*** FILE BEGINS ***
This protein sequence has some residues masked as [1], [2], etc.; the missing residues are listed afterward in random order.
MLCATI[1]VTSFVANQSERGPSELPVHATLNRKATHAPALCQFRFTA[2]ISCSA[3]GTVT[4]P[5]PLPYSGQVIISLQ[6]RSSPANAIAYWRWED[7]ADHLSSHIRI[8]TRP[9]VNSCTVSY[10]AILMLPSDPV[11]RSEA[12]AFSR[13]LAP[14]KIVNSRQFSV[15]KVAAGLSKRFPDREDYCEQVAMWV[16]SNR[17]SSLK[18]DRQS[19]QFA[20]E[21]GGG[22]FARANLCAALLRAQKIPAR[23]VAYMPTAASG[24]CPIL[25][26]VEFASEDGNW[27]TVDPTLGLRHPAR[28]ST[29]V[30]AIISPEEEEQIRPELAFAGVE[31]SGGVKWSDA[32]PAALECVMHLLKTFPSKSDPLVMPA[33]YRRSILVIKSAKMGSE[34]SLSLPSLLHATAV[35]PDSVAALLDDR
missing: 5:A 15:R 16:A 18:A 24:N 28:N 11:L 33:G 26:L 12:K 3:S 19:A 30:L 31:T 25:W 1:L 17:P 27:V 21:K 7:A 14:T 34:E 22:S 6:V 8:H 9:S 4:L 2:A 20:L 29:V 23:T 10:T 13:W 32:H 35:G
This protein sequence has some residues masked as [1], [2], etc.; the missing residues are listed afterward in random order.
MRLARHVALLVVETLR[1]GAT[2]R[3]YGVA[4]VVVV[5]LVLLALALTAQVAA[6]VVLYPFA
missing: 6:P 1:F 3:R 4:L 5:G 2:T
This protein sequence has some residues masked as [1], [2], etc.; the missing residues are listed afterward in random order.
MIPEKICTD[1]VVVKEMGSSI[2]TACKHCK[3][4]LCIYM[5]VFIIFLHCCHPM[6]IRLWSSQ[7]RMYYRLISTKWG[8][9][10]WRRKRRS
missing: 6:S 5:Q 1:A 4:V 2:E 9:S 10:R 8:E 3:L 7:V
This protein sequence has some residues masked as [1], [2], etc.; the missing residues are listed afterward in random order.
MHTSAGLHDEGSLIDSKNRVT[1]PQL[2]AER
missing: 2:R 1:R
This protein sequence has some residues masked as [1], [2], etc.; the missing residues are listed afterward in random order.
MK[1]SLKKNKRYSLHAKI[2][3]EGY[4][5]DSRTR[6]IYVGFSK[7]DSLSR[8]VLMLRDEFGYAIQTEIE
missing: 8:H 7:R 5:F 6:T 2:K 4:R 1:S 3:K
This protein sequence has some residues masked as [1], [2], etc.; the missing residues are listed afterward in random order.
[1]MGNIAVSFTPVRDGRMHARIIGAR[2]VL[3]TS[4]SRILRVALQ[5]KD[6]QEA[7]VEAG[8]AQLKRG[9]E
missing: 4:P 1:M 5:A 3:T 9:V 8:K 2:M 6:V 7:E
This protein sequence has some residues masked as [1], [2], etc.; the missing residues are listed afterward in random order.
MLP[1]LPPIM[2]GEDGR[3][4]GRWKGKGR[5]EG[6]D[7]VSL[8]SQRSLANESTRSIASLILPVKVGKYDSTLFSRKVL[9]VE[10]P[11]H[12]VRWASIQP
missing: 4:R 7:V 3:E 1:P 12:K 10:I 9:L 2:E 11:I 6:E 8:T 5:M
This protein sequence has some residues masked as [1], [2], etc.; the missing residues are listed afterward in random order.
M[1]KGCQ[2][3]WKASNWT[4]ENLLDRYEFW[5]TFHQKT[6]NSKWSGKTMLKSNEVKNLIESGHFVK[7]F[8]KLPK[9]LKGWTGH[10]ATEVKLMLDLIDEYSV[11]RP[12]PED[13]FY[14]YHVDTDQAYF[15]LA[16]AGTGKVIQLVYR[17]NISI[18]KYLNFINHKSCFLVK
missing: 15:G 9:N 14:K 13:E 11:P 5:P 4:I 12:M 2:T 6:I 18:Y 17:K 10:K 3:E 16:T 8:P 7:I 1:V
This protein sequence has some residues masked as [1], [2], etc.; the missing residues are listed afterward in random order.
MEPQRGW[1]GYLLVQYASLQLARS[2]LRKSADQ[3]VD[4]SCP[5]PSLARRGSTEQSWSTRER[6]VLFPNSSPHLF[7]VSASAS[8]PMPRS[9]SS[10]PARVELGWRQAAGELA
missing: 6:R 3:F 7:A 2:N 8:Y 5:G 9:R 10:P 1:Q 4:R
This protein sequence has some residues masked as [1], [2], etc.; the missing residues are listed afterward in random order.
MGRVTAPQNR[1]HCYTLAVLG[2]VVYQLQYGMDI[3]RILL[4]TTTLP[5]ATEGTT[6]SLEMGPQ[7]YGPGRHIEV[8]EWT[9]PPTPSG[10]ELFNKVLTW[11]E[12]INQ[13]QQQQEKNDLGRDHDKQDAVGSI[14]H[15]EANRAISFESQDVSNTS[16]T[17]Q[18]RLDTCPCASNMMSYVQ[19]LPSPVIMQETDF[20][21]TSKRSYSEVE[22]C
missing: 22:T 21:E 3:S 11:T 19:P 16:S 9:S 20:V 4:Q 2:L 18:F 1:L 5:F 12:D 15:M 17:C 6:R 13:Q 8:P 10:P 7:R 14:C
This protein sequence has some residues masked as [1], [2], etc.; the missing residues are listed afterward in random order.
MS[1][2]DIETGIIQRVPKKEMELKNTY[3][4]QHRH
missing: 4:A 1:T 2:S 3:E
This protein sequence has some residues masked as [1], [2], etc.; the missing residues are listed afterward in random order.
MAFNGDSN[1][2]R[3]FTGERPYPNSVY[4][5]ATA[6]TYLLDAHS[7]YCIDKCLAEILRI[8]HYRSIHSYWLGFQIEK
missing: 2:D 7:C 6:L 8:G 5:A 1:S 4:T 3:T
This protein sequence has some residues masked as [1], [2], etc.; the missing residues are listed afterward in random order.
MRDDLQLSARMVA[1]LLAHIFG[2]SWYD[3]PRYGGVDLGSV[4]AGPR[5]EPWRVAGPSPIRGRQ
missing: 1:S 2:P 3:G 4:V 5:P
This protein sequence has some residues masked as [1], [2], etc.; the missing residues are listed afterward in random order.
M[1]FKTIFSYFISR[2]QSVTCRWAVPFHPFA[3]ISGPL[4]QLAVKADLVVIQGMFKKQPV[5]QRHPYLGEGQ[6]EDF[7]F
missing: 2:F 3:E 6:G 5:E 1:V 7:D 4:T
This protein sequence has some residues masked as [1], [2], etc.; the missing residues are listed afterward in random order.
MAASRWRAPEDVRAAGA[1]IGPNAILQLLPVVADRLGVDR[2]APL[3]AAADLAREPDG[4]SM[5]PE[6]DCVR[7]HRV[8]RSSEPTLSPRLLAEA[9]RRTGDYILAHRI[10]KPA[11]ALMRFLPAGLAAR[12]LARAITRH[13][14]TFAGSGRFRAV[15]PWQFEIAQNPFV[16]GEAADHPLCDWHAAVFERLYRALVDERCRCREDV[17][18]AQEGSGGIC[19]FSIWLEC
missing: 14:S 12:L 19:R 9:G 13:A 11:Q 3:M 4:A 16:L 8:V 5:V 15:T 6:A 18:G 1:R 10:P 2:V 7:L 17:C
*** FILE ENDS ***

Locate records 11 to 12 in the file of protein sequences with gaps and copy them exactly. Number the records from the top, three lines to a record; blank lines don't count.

This protein sequence has some residues masked as [1], [2], etc.; the missing residues are listed afterward in random order.
MS[1][2]DIETGIIQRVPKKEMELKNTY[3][4]QHRH
missing: 4:A 1:T 2:S 3:E
This protein sequence has some residues masked as [1], [2], etc.; the missing residues are listed afterward in random order.
MAFNGDSN[1][2]R[3]FTGERPYPNSVY[4][5]ATA[6]TYLLDAHS[7]YCIDKCLAEILRI[8]HYRSIHSYWLGFQIEK
missing: 2:D 7:C 6:L 8:G 5:A 1:S 4:T 3:T